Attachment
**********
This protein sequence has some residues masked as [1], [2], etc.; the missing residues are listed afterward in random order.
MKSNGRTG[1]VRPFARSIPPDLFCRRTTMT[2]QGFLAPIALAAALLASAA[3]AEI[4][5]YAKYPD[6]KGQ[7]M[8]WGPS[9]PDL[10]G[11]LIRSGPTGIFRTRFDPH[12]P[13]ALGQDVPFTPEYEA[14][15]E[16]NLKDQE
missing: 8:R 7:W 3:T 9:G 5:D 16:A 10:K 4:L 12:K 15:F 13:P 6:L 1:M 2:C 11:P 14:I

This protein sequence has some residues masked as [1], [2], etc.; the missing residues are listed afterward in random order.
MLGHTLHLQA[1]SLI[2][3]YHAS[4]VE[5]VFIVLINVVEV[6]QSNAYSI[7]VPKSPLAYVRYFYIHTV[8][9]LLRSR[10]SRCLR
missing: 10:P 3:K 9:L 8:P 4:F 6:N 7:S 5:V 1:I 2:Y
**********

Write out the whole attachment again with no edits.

This protein sequence has some residues masked as [1], [2], etc.; the missing residues are listed afterward in random order.
MKSNGRTG[1]VRPFARSIPPDLFCRRTTMT[2]QGFLAPIALAAALLASAA[3]AEI[4][5]YAKYPD[6]KGQ[7]M[8]WGPS[9]PDL[10]G[11]LIRSGPTGIFRTRFDPH[12]P[13]ALGQDVPFTPEYEA[14][15]E[16]NLKDQE
missing: 8:R 7:W 3:T 9:G 5:D 16:A 10:K 4:L 12:K 15:F 13:P 6:L 1:M 2:C 11:P 14:I

This protein sequence has some residues masked as [1], [2], etc.; the missing residues are listed afterward in random order.
MLGHTLHLQA[1]SLI[2][3]YHAS[4]VE[5]VFIVLINVVEV[6]QSNAYSI[7]VPKSPLAYVRYFYIHTV[8][9]LLRSR[10]SRCLR
missing: 10:P 3:K 9:L 8:P 4:F 6:N 7:S 5:V 1:I 2:Y